1 Homeland Security Research at The State University of New York Cyber Security Biodefense Infrastructure Protection & Sensors Intelligence Analysis Education & Training The State University of New York (SUNY), the nation s largest comprehensive system of public higher education, is directing its combined strength and unique resources to address major homeland security challenges facing the United States. The State University of New York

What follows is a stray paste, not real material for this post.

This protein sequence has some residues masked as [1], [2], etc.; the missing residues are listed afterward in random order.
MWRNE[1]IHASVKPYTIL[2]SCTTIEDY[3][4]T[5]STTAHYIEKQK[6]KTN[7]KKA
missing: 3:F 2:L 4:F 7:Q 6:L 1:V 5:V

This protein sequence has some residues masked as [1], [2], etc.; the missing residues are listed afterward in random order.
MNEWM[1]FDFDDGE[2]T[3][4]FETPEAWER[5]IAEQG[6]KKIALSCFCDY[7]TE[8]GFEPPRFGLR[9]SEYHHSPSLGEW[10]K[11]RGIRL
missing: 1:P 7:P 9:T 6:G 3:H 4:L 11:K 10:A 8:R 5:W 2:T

2 CYBER SECURITY Homeland Security Research at the State University of New York WHO WE ARE The State University of New York (SUNY) is the nation s largest comprehensive system of public higher education. Its 64 unique institutions offer more than 7,669 fields of study to over 412,000 students. SUNY conducts nearly $900 million in sponsored research annually and ranks in the top 15 U.S institutions in patents issued each year. WHAT WE ARE DOING SUNY, with its cutting edge research, state-of-the-art facilities and strategic partnerships, is enhancing the nation s ability to prepare for, deter, and, if necessary, respond to a host of security threats. Collaborating with academic, government and industry partners, SUNY faculty work on new, inventive approaches to cyber security, biodefense, infrastructure protection, sensor technologies, and education and training. CYBER SECURITY The State University of New York has top-flight facilities, including the Center for Computational Research at the University at Buffalo one of the top 10 academic super computer facilities in the U.S., for advanced research on all facets of information assurance and global computer/communication networks. Cyber attack and recognition systems Creating a system that generates profiles of network users to provide protection for military installations and government agencies. Computer network forensics Methods to identify infected machines, sources of attacks and other anomalies. Detecting computer system vulnerabilities Developing techniques and tools to identify and monitor weaknesses in computer systems that can be exploited to compromise system security. Contact: Lynn Videka, Ph.D., SUNY Albany, , Ann-Marie Scheidt, Ph.D., SUNY Stony Brook, (631) , BIODEFENSE Information assurance Ongoing study of the vulnerability of U.S. public and private information systems and infrastructure with a view to improving security and developing a workforce of information security professionals. Gerald Sonnenfeld, Ph.D., Binghamton University, Protecting networked systems Artificial immune systems and other defenses against hacker attacks. Gerald Sonnenfeld, Ph.D., Binghamton University, Risk analysis Developing models and collecting data for information security risk analysis in different organizations. Secure mobile code Developing Model-Carrying Code (MCC) to the point where it can be standardized, providing a basis for the protection of system and data integrity. Securing network file systems Exploring a layered approach to file protection to allow for security guarantees at different levels along the data path. Security software Sophisticated models of securityrelevant system behaviors to protect systems from threats including software errors and malicious intrusions. BIODEFENSE The State University of New York, with its three health science centers and extensive research capabilities in medicine, drug development and biotechnology, is bringing the best science to bear in the fight against potential terrorist attacks involving biological and disease agents. Artificial blood Developing a red blood cell substitute to counteract shock from blood loss.